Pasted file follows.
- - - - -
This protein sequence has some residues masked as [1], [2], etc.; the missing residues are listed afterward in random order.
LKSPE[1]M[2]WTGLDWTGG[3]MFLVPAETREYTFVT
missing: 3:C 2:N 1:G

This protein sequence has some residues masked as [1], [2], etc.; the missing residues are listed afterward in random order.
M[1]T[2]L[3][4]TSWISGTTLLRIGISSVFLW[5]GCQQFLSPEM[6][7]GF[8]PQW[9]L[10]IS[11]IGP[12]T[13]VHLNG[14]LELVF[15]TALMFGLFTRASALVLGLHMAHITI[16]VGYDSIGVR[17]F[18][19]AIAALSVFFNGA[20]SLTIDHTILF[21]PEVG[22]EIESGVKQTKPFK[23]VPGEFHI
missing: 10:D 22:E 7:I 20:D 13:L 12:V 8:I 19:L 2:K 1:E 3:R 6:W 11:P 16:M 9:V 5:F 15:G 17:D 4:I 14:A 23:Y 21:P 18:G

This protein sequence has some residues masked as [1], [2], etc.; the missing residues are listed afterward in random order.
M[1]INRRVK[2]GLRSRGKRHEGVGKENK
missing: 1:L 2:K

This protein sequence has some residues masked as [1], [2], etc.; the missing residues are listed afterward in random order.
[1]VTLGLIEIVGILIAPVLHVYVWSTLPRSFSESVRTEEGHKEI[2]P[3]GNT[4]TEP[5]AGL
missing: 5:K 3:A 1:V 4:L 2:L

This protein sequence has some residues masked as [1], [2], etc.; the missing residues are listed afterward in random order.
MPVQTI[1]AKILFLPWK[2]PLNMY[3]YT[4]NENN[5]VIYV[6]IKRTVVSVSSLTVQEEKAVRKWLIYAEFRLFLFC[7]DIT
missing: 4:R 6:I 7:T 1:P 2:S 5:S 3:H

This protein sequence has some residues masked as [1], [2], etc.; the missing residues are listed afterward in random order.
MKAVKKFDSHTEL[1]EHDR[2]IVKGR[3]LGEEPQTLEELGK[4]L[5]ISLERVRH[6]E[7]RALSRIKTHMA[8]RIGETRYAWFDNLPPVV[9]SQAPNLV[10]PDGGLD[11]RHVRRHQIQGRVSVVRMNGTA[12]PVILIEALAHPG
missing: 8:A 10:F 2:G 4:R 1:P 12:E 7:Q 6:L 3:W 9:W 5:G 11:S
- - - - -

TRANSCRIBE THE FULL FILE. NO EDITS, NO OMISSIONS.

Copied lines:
This protein sequence has some residues masked as [1], [2], etc.; the missing residues are listed afterward in random order.
LKSPE[1]M[2]WTGLDWTGG[3]MFLVPAETREYTFVT
missing: 3:C 2:N 1:G

This protein sequence has some residues masked as [1], [2], etc.; the missing residues are listed afterward in random order.
M[1]T[2]L[3][4]TSWISGTTLLRIGISSVFLW[5]GCQQFLSPEM[6][7]GF[8]PQW[9]L[10]IS[11]IGP[12]T[13]VHLNG[14]LELVF[15]TALMFGLFTRASALVLGLHMAHITI[16]VGYDSIGVR[17]F[18][19]AIAALSVFFNGA[20]SLTIDHTILF[21]PEVG[22]EIESGVKQTKPFK[23]VPGEFHI
missing: 10:D 22:E 7:I 20:D 13:L 12:V 8:I 19:L 2:K 1:E 3:R 6:W 11:P 16:M 9:V 5:F 15:G 17:D 4:I 14:A 23:Y 21:P 18:G

This protein sequence has some residues masked as [1], [2], etc.; the missing residues are listed afterward in random order.
M[1]INRRVK[2]GLRSRGKRHEGVGKENK
missing: 1:L 2:K

This protein sequence has some residues masked as [1], [2], etc.; the missing residues are listed afterward in random order.
[1]VTLGLIEIVGILIAPVLHVYVWSTLPRSFSESVRTEEGHKEI[2]P[3]GNT[4]TEP[5]AGL
missing: 5:K 3:A 1:V 4:L 2:L

This protein sequence has some residues masked as [1], [2], etc.; the missing residues are listed afterward in random order.
MPVQTI[1]AKILFLPWK[2]PLNMY[3]YT[4]NENN[5]VIYV[6]IKRTVVSVSSLTVQEEKAVRKWLIYAEFRLFLFC[7]DIT
missing: 4:R 6:I 7:T 1:P 2:S 5:S 3:H

This protein sequence has some residues masked as [1], [2], etc.; the missing residues are listed afterward in random order.
MKAVKKFDSHTEL[1]EHDR[2]IVKGR[3]LGEEPQTLEELGK[4]L[5]ISLERVRH[6]E[7]RALSRIKTHMA[8]RIGETRYAWFDNLPPVV[9]SQAPNLV[10]PDGGLD[11]RHVRRHQIQGRVSVVRMNGTA[12]PVILIEALAHPG
missing: 8:A 10:F 2:G 4:R 1:P 12:E 7:Q 6:L 3:W 9:W 5:G 11:S